Fri 1st Dec 2023

Has patenting AI at the UK Patent Office just got easier?

Service: Patents

Sectors: AI and data science

The UK Intellectual Property Office (UKIPO) has issued a practice update regarding the examination of patent applications involving artificial neural networks (ANNs). Patent Attorney Thomas Mahon explains more.

When being examined at the UK patent office, patent applications for AI-related inventions have typically fallen foul of section 1(2)(c) of the UK Patents Act 1977, which excludes from patentability computer programs, as such.


Now, following the recent High Court judgement in Emotional Perception AI Ltd vs Comptroller-General of Patents, Designs and Trade Marks (2023), the UK IPO has issued a practice update that prevents an ANN being objected to as excluded subject matter on the grounds of being a “program for a computer”.


Patent Attorney Tom Woodhouse's previous note on The Emotional Perception judgement explains the case in detail. To summarise, Emotional Perception filed a UK patent application for an ANN trained to provide media file recommendations, such as music files, that are similar in terms of human perception and emotion. The application was initially rejected by the UK IPO on the grounds of being excluded from patentability as a computer program, as such. The High Court then overturned the decision under appeal, finding that an ANN, whether implemented in hardware or software, is not excluded from patentability under the computer program exclusion.


The UK IPO initially reacted by temporarily suspending its Guidelines on the examination of AI-related applications, seemingly realising that the Guidelines were not permissive enough in terms of patentability of AI-inventions in light of the High Court decision. Now, going even further, the UK IPO has stated that, effective immediately, ANNs will not be objected to under the exclusion of section 1(2)(c).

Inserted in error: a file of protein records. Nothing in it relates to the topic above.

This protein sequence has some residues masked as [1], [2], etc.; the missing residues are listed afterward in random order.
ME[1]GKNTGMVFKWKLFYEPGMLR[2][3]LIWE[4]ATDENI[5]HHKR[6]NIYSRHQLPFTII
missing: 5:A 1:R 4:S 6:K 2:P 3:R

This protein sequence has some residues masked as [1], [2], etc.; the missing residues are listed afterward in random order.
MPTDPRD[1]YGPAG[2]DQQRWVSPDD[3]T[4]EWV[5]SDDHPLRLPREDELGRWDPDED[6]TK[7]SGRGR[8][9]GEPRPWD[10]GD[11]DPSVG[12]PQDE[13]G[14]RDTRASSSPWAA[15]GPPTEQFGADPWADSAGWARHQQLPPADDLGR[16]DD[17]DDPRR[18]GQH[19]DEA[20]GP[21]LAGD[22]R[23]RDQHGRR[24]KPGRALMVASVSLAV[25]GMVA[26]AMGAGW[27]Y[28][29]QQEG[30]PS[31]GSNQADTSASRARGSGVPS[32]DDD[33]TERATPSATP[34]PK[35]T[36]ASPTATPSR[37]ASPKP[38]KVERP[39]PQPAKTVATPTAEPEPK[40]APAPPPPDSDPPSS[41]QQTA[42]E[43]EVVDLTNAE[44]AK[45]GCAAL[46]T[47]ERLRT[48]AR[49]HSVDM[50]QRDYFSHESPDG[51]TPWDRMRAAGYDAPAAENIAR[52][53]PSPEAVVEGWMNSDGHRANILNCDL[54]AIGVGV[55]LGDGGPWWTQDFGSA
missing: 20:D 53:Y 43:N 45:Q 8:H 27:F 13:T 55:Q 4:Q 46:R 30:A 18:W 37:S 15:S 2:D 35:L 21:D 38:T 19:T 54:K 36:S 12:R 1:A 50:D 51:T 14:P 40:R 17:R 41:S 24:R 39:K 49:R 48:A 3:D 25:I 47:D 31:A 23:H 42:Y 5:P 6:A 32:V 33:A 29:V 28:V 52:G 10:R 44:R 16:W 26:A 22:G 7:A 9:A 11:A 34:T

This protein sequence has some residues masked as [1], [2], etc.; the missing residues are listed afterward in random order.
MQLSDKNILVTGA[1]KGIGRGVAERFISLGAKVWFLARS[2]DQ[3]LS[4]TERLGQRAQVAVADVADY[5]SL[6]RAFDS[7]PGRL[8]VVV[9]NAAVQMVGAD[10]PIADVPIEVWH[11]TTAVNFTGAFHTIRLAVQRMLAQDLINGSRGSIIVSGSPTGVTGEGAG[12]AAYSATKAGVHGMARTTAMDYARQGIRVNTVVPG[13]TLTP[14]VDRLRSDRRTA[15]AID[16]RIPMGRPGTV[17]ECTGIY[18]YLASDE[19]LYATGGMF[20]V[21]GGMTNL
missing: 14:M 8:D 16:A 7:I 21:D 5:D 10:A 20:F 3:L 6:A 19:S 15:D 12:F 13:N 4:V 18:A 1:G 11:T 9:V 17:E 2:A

The practice update acknowledges that, in any event “moving data outside the computer system, in the form of a file that is transferred, provides an external (outside world) technical effect (see [73]-[74]). When coupled with the purpose and method of selecting the file’s contents, this fulfils the requirement for a technical effect which avoids the computer program exclusion (see [76]).”   The purpose and method involve “training the ANN by considering both natural language descriptions of a music file as it might be perceived by a human (for example the metadata relating to the music file) and the physical properties of the music file (for example the tone, timbre, speed, and loudness).”


The temporary guidance omits any mentions of the Section1(2)(a) exclusion on “mathematical methods…as such”, which is the exclusion under which the European Patent Office currently assesses technical effect of machine learning inventions.  Therefore, the full effect of Emotional Perception on UKIPO practice remains to be seen.


Nevertheless, the practice update is promising news for Applicants of AI-related inventions. Coupled with the relatively low cost of examination, AI-innovators should therefore seriously consider the UKIPO as a forum for protecting their inventions in the UK, in parallel with or as an alternative to the European Patent Office. 


For more information on patents relating to AI and machine learning, please contact Thomas Mahon


This briefing is for general information purposes only and should not be used as a substitute for legal advice relating to your particular circumstances. We can discuss specific issues and facts on an individual basis. Please note that the law may have changed since the day this was first published in December 2023.


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